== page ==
MARIUS BENSON: In the party room, in your own party room meeting today, it is expected that the people who are proposing or opposing changes to superannuation will bring up those issues again. Are you, or is the Treasurer, prepared to give ground on those demands from within the Liberal party for changes to the trimming back of tax breaks, for example the setting of a ceiling on non-concessional lifetime contributions beyond $500,000 or is it set at half a million?
MATHIAS CORMANN: I am not going to pre-empt what may or may not be raised in the party room today. From the Government’s point of view, in the party room today we will be dealing with legislation that is expected to come up this week... interrupted
MARIUS BENSON: But I am just asking you about your position. Is it flexible or not flexible?
MATHIAS CORMANN: We have made the point repeatedly on the public record. We took a policy to the last election. We won the election. We now have a responsibility to implement that policy. The Treasurer and the Minister for Revenue and Financial Services, Kelly O’Dwyer have been consulting with colleagues, have been consulting widely in recent weeks in relation to implementation arrangements. We are focused on implementing the policy that we took to the last election. But as we have always said ... interrupted
MARIUS BENSON: So, have I got that right, no flexibility there.
MATHIAS CORMANN: That is your ... interrupted
MARIUS BENSON: No, I want your words.
MATHIAS CORMANN: I gave you my words. My words are that we are doing what we said we would do before the election. That is that we are consulting on implementation arrangements. That process is currently underway. We will continue to follow proper process.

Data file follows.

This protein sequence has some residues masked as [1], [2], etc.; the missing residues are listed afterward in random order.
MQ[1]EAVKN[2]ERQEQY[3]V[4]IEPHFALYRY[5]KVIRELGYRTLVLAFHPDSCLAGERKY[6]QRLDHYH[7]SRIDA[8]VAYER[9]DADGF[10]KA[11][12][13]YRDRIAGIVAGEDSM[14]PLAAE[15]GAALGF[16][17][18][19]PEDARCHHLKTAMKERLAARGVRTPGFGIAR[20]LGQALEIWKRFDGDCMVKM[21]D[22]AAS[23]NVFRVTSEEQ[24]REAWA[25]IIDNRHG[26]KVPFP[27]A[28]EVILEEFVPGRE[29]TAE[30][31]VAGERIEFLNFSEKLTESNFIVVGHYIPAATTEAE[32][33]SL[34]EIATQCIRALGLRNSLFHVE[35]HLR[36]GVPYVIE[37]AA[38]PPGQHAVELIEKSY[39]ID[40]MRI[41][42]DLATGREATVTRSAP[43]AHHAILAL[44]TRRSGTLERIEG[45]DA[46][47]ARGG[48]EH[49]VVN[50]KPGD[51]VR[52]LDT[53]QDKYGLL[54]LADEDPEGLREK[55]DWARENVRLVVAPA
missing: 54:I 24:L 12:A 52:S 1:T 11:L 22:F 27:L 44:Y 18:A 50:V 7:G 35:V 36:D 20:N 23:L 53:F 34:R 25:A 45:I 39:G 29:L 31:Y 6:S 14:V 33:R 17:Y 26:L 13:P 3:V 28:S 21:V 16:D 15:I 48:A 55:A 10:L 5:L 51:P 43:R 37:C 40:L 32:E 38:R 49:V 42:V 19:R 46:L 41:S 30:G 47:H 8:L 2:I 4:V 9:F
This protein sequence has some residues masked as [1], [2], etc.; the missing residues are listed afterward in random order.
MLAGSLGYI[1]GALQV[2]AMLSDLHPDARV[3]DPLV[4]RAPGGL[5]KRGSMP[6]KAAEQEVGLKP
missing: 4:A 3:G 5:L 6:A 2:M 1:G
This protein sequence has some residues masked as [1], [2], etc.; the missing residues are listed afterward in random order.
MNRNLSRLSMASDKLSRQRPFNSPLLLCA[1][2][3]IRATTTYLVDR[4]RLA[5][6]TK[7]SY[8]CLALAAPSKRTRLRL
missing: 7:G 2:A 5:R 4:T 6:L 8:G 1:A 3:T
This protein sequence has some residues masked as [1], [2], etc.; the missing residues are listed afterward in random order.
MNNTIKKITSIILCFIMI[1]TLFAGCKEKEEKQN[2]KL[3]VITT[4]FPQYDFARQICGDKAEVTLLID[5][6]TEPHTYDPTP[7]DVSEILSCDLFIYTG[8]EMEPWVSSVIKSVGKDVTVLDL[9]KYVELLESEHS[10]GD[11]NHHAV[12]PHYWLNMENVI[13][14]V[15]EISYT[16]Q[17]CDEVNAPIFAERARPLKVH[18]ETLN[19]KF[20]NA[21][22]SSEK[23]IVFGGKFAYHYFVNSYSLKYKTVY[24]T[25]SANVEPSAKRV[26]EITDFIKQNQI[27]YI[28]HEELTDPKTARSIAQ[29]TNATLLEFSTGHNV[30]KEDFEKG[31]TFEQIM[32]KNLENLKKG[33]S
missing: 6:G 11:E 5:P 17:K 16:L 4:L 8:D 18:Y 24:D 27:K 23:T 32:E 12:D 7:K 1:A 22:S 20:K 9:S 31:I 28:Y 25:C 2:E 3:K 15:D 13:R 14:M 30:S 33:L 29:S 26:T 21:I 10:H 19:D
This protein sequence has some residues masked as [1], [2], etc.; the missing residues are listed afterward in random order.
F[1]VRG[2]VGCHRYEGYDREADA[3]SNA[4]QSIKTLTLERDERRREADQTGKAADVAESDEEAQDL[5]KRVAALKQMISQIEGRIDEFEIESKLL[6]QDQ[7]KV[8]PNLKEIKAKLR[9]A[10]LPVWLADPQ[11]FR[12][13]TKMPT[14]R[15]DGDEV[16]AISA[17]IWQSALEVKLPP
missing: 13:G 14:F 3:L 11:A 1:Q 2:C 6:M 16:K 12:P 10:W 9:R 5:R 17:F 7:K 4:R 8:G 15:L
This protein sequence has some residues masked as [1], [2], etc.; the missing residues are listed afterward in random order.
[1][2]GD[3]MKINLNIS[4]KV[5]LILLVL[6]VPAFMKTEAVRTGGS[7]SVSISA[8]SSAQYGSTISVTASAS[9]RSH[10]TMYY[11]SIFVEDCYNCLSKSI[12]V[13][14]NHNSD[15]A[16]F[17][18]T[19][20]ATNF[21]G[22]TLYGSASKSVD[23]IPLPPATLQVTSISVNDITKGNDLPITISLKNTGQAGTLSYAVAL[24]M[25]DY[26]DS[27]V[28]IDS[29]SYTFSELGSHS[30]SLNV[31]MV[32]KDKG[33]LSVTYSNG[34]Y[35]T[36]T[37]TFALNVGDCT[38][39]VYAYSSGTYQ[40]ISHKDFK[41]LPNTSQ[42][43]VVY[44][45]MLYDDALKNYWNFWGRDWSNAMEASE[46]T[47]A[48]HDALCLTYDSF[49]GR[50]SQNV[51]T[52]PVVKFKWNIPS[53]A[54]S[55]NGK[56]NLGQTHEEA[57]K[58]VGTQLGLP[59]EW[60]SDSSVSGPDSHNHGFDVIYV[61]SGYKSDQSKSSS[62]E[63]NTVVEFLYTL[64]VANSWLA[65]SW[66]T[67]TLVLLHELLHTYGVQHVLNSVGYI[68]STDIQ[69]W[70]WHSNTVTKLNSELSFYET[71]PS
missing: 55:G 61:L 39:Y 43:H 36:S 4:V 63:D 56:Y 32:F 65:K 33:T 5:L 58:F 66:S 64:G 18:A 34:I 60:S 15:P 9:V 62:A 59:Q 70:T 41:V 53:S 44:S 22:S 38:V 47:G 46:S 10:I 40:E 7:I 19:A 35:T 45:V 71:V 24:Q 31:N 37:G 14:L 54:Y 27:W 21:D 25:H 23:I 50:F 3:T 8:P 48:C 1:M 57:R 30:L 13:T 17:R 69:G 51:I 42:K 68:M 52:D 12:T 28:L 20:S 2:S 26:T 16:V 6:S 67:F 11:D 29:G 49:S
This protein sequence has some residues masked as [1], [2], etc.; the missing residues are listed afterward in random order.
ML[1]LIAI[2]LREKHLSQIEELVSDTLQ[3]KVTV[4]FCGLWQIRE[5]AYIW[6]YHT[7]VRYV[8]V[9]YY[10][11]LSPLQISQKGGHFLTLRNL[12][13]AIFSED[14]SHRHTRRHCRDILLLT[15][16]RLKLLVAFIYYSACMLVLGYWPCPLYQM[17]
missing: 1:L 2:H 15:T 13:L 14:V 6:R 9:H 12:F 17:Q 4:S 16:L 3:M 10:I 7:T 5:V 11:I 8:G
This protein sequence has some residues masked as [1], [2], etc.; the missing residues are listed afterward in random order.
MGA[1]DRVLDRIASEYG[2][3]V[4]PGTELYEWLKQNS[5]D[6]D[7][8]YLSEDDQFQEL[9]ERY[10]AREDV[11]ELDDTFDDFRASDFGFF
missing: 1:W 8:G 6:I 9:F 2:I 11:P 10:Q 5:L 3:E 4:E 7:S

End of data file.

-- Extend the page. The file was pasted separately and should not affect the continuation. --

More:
MARIUS BENSON: On gay marriage, can I just make it clear, your own position is that you are against gay marriage. That’s right?
MATHIAS CORMANN: I support the current definition of marriage. That is right.
MARIUS BENSON: Yeah and if there was a vote in Parliament tomorrow you would vote against it?
MATHIAS CORMANN: Every time this has come to a vote before the Parliament I have voted in favour of the current definition of marriage. But ... interrupted
MARIUS BENSON: Can I just move onto the plebiscite because that is under discussion now. As I understand it, from what you have said to me in previous interviews. If there was a majority returned in the plebiscite in favour of changes to the Marriage Act, you would not vote against changes in Parliament subsequent to that.
MATHIAS CORMANN: I have said that several times on the public record... interrupted
MARIUS BENSON: I just want to clarify that. That’s good. Can I ask you then, if the plebiscite is blocked in Parliament what then. Is the issue off the agenda? Is the issue off the table while the Coalition is in power?
MATHIAS CORMANN: That is a complete hypothetical. I don’t accept the premise of that question at all. We went to the election, promising to the Australian people that this matter would be resolved by a vote of the Australian people. We will be putting legislation to the Parliament to give effect to that commitment... interrupted